To substantiate and validate the presence or absence of biofilm in the ETTs, and correlate with OCT and RAC, extubated ETTs were immersed in a fixative solution, then processed to remove biological material from the inner luminal wall, which was then imaged using conventional microscopy techniques. Material from all extubated ETTs was processed for Gram staining and fluorescence staining for the presence of biofilm. Figure 4 shows representative microscopic images of an ETT (Subject 1) sample staining positive for biofilm. OCT findings and microscopy data were further correlated to clinical reports. Table 1 summarizes the clinical records of each subject from Day 1 of intubation until extubation. The OCT, RAC, and secretion density data from all four subjects were in agreement with the microscopy data and clinical reports. These results demonstrate that the standard-of-care suctioning procedure is largely ineffective at fully clearing secretions or biofilms from within an ETT.
In this study, catheter-based OCT was used to demonstrate that suctioning of ETTs in not completely effective at clearing secretions nor eliminating established biofilms. Furthermore, 3D OCT volumes of ETT biomass showed that insertion of a suction catheter displaces and moves secretions and biomass to the distal end of the ETT, which may increase the chance for depositing this biomass into the trachea. Our technology based on in vivo catheter-based OCT imaging enables new research and clinical investigations into current ETT suctioning procedures, and can be used to evaluate additional strategies to effectively clear secretions and reduce the development of ETT biofilms.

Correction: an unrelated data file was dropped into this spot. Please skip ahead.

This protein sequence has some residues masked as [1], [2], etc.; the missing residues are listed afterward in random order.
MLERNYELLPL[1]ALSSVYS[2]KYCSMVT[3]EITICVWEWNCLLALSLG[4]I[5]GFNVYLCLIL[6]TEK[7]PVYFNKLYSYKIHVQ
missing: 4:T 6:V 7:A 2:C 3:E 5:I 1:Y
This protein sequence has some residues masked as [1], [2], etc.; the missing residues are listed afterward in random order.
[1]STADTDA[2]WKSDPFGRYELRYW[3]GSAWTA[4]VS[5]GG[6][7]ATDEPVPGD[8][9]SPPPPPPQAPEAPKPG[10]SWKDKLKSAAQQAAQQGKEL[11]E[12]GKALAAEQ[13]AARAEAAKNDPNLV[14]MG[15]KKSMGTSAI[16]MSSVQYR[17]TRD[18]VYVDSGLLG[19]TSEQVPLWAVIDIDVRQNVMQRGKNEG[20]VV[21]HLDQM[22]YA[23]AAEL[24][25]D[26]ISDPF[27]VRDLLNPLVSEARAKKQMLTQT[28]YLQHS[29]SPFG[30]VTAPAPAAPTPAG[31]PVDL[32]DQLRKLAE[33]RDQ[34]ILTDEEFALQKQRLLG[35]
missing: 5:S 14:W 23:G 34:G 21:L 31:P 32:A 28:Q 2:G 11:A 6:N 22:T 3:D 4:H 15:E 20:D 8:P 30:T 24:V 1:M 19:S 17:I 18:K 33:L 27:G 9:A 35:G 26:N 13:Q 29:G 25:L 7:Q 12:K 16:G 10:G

The presence of secretions and associated pathogenic bacteria and biofilms in ETTs has been known to cause VAP (12). Traditionally, ETT suctioning is performed every 1–2 hours to remove secretions and to reduce the risk of pneumonia (13). However, some studies have shown that due to the considerable risks and adverse effects, it is now recommended to suction only when necessary (14). Our study showed that the conventional ETT suctioning procedure does not effectively clear secretions nor reduce the formation of biofilms. Hence, suctioning only when necessary may reduce the risks associated with suctioning, but does not efficiently eliminate the secretions or biofilms. This was also confirmed by an earlier report where a novel suctioning procedure showed improved clearance of secretions compared to the conventional one (9). Nonetheless, catheter-based 3D OCT uniquely enables longitudinal in vivo monitoring of ETT secretion density and biofilms, which may be used in management strategies to help reduce the associated risks of VAP and death.